A franco-american quintet of cosmologists conducted by Jean-Pierre Luminet, from Paris Observatory (LUTH), has proposed an original explanation to account for a surprising detail observed in the Cosmic Microwave Background (CMB) recently mapped by the NASA satellite WMAP. According to the team, who published their study in the 9 october 2003 issue of "Nature", an intriguing discrepancy in the background luminous texture of the Universe can indeed be explained by a very specific global shape of space (its "topology"). The Universe could be wrapped around, a little bit like a "soccer ball", the volume of which would represent only 80% of the observable Universe! According to the leading cosmologist George Ellis, from Cape Town University (South Africa), who comments this letter in the "News & Views" of the same issue: "If confirmed, it is a major discovery about the nature of the Universe".
Cosmologists study the topology of space by analyzing in great details the temperature fluctuations of the fossil Cosmic Microwave Background [note a]. The standard cosmological model describes the Universe as a flat infinite space in eternal, accelerated expansion under the effect of a repulsive "dark energy". The data collected by the NASA satellite WMAP (Wilkinson Microwave Anisotropy Probe), which has recently produced a high resolution map of the CMB, allowed to check the validity of such an expansion model. Temperature fluctuations on small and mean scales (i.e. concerning regions of the sky of relatively modest size) are compatible with the infinite flat space hypothesis. However, on angular scales larger than 60°, the observed correlations are notably weaker that those predicted by the standard model. Thus the scientists are looking for an alternative.
Jean-Pierre Luminet | alfa
Witnessing turbulent motion in the atmosphere of a distant star
23.08.2017 | Max-Planck-Institut für Radioastronomie
Heating quantum matter: A novel view on topology
22.08.2017 | Université libre de Bruxelles
Whether you call it effervescent, fizzy, or sparkling, carbonated water is making a comeback as a beverage. Aside from quenching thirst, researchers at the University of Illinois at Urbana-Champaign have discovered a new use for these "bubbly" concoctions that will have major impact on the manufacturer of the world's thinnest, flattest, and one most useful materials -- graphene.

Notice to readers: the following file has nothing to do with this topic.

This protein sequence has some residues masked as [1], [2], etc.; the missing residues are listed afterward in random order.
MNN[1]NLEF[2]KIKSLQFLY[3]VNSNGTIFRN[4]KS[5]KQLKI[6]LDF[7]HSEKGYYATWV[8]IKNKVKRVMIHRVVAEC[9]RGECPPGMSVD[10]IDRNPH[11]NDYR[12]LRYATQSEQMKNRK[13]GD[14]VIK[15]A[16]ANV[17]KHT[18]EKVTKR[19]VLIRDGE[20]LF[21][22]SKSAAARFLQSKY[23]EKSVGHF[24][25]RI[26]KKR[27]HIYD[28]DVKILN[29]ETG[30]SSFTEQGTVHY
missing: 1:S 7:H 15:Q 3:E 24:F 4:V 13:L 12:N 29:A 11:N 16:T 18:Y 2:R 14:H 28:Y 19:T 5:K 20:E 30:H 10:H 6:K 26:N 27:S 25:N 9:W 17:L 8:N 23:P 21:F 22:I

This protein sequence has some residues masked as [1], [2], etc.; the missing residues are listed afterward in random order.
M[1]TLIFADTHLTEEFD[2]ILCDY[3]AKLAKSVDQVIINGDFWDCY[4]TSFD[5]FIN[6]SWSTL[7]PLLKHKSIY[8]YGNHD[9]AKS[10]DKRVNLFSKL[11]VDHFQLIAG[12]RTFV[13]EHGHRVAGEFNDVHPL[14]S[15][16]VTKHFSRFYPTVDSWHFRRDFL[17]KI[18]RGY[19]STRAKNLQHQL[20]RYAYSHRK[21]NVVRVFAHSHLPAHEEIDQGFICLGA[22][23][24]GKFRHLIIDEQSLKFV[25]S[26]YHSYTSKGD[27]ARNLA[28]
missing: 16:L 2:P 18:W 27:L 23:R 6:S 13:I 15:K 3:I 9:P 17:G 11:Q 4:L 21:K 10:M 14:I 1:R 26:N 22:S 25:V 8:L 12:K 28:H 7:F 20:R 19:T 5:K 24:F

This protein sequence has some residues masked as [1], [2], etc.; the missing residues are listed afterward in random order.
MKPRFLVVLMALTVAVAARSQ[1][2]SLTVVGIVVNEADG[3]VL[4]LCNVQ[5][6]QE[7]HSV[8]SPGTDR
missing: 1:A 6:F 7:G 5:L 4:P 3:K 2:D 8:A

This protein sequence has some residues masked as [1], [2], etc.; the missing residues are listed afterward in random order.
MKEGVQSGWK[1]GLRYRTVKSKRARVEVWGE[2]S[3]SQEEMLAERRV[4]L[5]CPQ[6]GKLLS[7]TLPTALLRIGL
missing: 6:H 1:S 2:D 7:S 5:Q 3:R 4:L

As graphene's popularity grows as an advanced "wonder" material, the speed and quality at which it can be manufactured will be paramount. With that in mind,...
Physicists at the University of Bonn have managed to create optical hollows and more complex patterns into which the light of a Bose-Einstein condensate flows. The creation of such highly low-loss structures for light is a prerequisite for complex light circuits, such as for quantum information processing for a new generation of computers. The researchers are now presenting their results in the journal Nature Photonics.
Light particles (photons) occur as tiny, indivisible portions. Many thousands of these light portions can be merged to form a single super-photon if they are...
For the first time, scientists have shown that circular RNA is linked to brain function. When a RNA molecule called Cdr1as was deleted from the genome of mice, the animals had problems filtering out unnecessary information – like patients suffering from neuropsychiatric disorders.
While hundreds of circular RNAs (circRNAs) are abundant in mammalian brains, one big question has remained unanswered: What are they actually good for? In the...
An experimental small satellite has successfully collected and delivered data on a key measurement for predicting changes in Earth's climate.
The Radiometer Assessment using Vertically Aligned Nanotubes (RAVAN) CubeSat was launched into low-Earth orbit on Nov. 11, 2016, in order to test new...
A study led by scientists of the Max Planck Institute for the Structure and Dynamics of Matter (MPSD) at the Center for Free-Electron Laser Science in Hamburg presents evidence of the coexistence of superconductivity and “charge-density-waves” in compounds of the poorly-studied family of bismuthates. This observation opens up new perspectives for a deeper understanding of the phenomenon of high-temperature superconductivity, a topic which is at the core of condensed matter research since more than 30 years. The paper by Nicoletti et al has been published in the PNAS.
Since the beginning of the 20th century, superconductivity had been observed in some metals at temperatures only a few degrees above the absolute zero (minus...
16.08.2017 | Event News
04.08.2017 | Event News
26.07.2017 | Event News
23.08.2017 | Life Sciences
23.08.2017 | Life Sciences
23.08.2017 | Physics and Astronomy